This Hokkaido open-air museum is a must for fans of history and a popular manga series

This Hokkaido open-air museum is a must for fans of history and a popular manga series | Pro Club Bd

Hokkaido Kaitaku no Mura is a the only chance to research Japanese history and earn some otaku credits.

During her recent travels around Hokkaido Prefecture, our Japanese-speaking reporter Saga Togashi visited the site of the worst bear attack in Japanese history. However, her journey wasn’t all about the battle between humans and wild animals as she also stopped by Hokkaido Kaitaku no Muraor Hokkaido Pioneering Village in Sapporo.

The open-air museum has more than 50 historic buildings, relocated to or reconstructed on site, and guests can go in and explore almost all of them. In addition to history buffs, Kaitaku no Mura has recently seen increased interest from anime and manga fans, as several of the buildings have served as filming locations in historical adventure series Golden Kamuy.

As a huge fan of the series, Saya was hoping to see all that Kaitaku no Mura had to offer. However, it turns out to be a very big place. So if you find yourself running out of time while you’re there, here are their top five picks.

5. Kondo Clinic

Hokkaido is Japan’s northernmost prefecture, and this clinic was built in 1900 when physician Seikichi Kondo moved from the port city of Hakodate to the smaller town of Furubira.

Examination, operating and waiting rooms are located on the first floor of the wooden building, and the doctor’s living room is on the second floor.

The interior is amazingly well preserved, as if time had just stood still and frozen everything in the state it was a century ago. It is also an exact match for the clinic in which Golden Kamuys Kano Ienaga is being treated for her injuries.

4. Yamamoto Hair Salon

Originally located on a hiking trail leading to a Shinto shrine, this barber shop went through several owners after being founded by a Mr. Yamamoto.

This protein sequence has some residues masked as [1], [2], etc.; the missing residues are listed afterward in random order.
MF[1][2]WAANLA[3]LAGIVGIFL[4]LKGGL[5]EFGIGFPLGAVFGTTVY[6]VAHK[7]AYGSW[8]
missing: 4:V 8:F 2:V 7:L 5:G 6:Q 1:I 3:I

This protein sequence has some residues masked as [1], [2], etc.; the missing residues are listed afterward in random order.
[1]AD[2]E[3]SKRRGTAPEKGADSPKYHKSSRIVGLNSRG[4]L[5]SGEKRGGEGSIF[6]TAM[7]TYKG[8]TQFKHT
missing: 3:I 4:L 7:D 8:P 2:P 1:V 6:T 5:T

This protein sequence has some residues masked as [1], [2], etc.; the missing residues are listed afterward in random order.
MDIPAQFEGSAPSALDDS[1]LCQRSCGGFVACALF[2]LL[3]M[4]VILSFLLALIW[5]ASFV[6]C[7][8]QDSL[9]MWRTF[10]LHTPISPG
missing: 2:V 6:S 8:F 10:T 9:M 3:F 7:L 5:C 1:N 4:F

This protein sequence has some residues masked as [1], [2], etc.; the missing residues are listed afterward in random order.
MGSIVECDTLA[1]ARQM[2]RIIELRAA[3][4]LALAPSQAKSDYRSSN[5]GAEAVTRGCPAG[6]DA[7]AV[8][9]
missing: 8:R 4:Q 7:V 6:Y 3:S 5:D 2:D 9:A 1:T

“Yamamoto” will ring immediately Golden Kamuy Fans, as there is a barber shop in the series with the exact same name.

▼ It looks peaceful here, but a fierce battle ensued between Tamotsu and Umakichi.

3. Urakawa Government Building

This building was originally constructed in 1919 when the Japanese government established facilities to manage the developing network of new communities being established in Hokkaido. Although you can only access the first floor in some of Kaitaku no Mura’s buildings, you can go up here.

to Golden Kamuy However, fans will recognize the building more as a model for the Sapporo World Hotel, which is the setting for the series’ “Murder Hotel” arc.

2. Hirosue Photo Studio

This is a reconstruction of a photo studio that operated in Iwamizawa from the Taisho era (which ended in 1926) to 1958. Architecturally, like many buildings designed during this period, it is a mixture of Western and Japanese elements.

The first floor appears to have been a living space, with the second floor’s sloping roof and abundant sunlight being the photo space, as seen in Golden Kamuy if some of the performers let themselves be photographed there.

1. Residence of the Fukushi family

Narutoyo Fukushi was a shipbuilder, interpreter, meteorologist and surveyor and this was his family home from the mid-Meiji period (1868-1912) to 1922. Inside Golden Kamuybut it is the hideout of Toshizo Hijikata and his allies.

That concludes Saya’s top 5, but again, she recommends seeing as much of Kaitaku no Mura as possible, with some of the other highlights of her visit being the soba shop (which still serves noodles if you’re hungry)…

…and the ryokan inn.

But rather than trying to cram in more than you can comfortably see, it’s best to spend as much time as you like in each building, as you can soak up decades and decades of history.

location information
Hokkaido Kaitaku no Mura / 北海道開拓の村
Address: Hokkaido, Sapporo-shi, Atsubetsu-ku, Atsubetsu-cho, Konopporo 50-1
Admission 800 yen (adults), 600 yen (high school students/students), free for middle school students and younger children
Open 9am-5pm (May-September), 9am-4:30pm (October-April)
closed on Monday

Photos © SoraNews24
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